The Missouri Democratic party supports adult-use cannabis legalization, but it does not endorse Amendment 3, a legalization measure that will appear on the state’s November ballot.

That’s the position the party announced in a news release Sept. 19, according to a St. Louis Post-Dispatch report.

Democrats declined to take a position on the ballot measure due to concerns with its wording, which they said “may negatively impact minorities, people of color, and low-income earning Missourians,” the news outlet reported.

The party’s statement went on to say that “Democrats have concerns about the expungement provisions laid out in the amendment, as well as making it difficult for those who do not currently have a license to enter the industry,” according to the St. Louis Post-Dispatch.

While Trudy Busch Valentine, the Democratic nominee for U.S. Senate, and Alan Green, the Democratic candidate for state auditor, have indicated they will vote for Amendment 3, others in the party, including Missouri Rep. Ashley Bland Manlove, D-Kansas City, have expressed concerns about the measure.

Manlove, who worked with Rep. Ron Hicks, R-Defiance, on an adult-use legalization bill this year, previously spoke out against Amendment 3, saying, “Eighty percent of the licenses will go to persons who already have a medical license. So that means nobody else new gets into this industry, which is heart-wrenching since so many people I know—people who actually put blood money, like their settlements from car accidents, to try and get into the medical industry.”

The main point of contention in the measure is its proposal to expedite adult-use cannabis business licenses for those licensed in Missouri’s medical cannabis program, which has been criticized for its limited licenses and how state officials distributed them, the St. Louis Post-Dispatch reported.

Others have said that the expungement provisions in Amendment 3 are not robust enough and would be complicated by the way Missouri handles drug conviction records, according to the news outlet.

Legal Missouri 2022, the group behind Amendment 3, submitted twice the signatures needed to qualify its initiative for the November ballot; campaign organizers needed roughly 171,500 signatures to get their measure before voters and turned in more than 385,000 in May.

The proposal would amend the Missouri Constitution to legalize cannabis for adults 21 and older; allow individuals convicted of nonviolent cannabis-related offenses to petition to be released from incarcerations and/or have their records automatically expunged; establish a lottery to award licenses, distributed equally to congressional districts; require a registration card for personal cultivation; and impose a 6% tax on cannabis sales, among other provisions.

The measure would also add, over time, a minimum of 144 new licensees to the existing 378 licensed medical cannabis businesses in the state: 18 in each of the state’s eight congressional districts, with at least six per district operating as dispensaries and the rest designated as wholesalers.

The proposal would also allow Missouri’s municipalities to opt out of adult-use retail operations through a public vote.

Missouri Secretary of State Jay Ashcroft certified Legal Missouri 2022’s initiative petition last month.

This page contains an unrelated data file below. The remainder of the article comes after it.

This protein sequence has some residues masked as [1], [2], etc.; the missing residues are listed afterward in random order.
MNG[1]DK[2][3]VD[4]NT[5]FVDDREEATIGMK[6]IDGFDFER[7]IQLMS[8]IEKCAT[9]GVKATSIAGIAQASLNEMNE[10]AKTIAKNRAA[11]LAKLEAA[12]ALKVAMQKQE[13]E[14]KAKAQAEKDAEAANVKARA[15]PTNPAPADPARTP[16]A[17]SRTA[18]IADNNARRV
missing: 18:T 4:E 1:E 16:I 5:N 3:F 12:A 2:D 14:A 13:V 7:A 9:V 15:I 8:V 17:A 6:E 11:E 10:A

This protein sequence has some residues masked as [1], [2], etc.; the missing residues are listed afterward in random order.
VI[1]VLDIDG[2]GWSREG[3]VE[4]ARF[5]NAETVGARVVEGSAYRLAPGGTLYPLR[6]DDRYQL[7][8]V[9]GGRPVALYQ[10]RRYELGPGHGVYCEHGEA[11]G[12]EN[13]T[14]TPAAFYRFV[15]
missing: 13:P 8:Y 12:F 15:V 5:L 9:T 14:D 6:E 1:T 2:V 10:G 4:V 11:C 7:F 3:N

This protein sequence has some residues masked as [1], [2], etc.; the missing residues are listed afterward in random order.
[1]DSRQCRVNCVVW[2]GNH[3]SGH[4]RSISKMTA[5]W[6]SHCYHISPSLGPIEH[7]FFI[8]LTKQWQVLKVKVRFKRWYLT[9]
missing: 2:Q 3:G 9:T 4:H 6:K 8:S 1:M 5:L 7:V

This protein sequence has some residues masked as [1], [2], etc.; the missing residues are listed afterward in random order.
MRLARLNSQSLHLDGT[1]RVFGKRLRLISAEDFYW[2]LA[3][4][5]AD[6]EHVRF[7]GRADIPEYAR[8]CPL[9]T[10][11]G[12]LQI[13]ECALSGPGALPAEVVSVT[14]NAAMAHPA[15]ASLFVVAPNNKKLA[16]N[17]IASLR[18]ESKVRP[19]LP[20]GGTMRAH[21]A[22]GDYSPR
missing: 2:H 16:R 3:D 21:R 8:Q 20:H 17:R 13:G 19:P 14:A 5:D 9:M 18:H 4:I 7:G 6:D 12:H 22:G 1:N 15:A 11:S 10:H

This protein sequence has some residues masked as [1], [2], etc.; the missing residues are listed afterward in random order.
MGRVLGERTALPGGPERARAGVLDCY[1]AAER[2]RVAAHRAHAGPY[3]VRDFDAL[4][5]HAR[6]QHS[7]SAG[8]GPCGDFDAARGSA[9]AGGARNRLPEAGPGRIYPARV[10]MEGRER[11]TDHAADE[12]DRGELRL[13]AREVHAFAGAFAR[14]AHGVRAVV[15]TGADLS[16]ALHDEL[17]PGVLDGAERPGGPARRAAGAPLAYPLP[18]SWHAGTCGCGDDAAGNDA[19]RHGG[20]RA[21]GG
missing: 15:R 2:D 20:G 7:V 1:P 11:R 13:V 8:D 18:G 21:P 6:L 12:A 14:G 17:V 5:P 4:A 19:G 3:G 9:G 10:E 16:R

A lawsuit quickly followed, filed by Jefferson City resident Joy Sweeney with support from Protect Our Kids, a political action committee (PAC) formed by Luke Niforatos of Smart Approaches to Marijuana. The plaintiffs alleged that Legal Missouri 2022 had not gathered enough valid voter signatures to put the measure on the ballot, and that the measure violates Missouri law and the state’s constitution.

The Missouri Supreme Court declined to take the case Sept. 13 after Cole County Circuit Judge Cotton Walker dismissed the lawsuit, and after the Missouri Western District Court of Appeals ruled that Ashcroft correctly certified the initiative petition as sufficient, as well as correctly directed that the measure appear on the November ballot.

“Amendment 3 will pass because Missourians of all political persuasions want to see the Show Me State legalize marijuana and automatically expunge past, nonviolent cannabis offenses,” Legal Missouri 2022 Campaign Manager John Payne told the St. Louis Post-Dispatch. “This grassroots support is precisely why out of more than 90 ballot measures and referendums filed in Missouri this cycle, the campaign to legalize and expunge is the only one with enough support to make the ballot.”

Meanwhile, a bipartisan group of Missouri lawmakers, in collaboration with activists, is calling on Gov. Mike Parsons to include adult-use cannabis legalization on the agenda for the Legislature’s special session, which kicked off Sept. 14 to allow legislators to debate Parson’s proposed $700 million tax cut plan.

RELATED: Missouri Lawmaker Urges Adult-Use Bill Over Citizen Initiative

“Rather than settle for an ill-suited and monopolistic program shoehorned into our [state] constitution, the Missouri General Assembly has a unique opportunity to consider legislation that would legalize cannabis in a truly free market fashion,” State Rep. Tony Lovasco, R-O’Fallon, told the News Tribune earlier this month.

Hicks’ legalization bill, House Bill 2704, was introduced in February and was cleared for a full House vote in April, but House Majority Leader Dean Plocher would not allow the bill to advance without further discussion on business licensing caps. (Hicks had advocated for unlimited licenses, arguing that the free market should determine how many businesses emerge in the adult-use industry.)

While it remains to be seen what, if any, steps lawmakers take toward legalization, as well as how Missourians vote on Amendment 3 on Election Day, a recent poll conducted by SurveyUSA revealed that 65% of the state’s voters are in favor of adult-use legalization.

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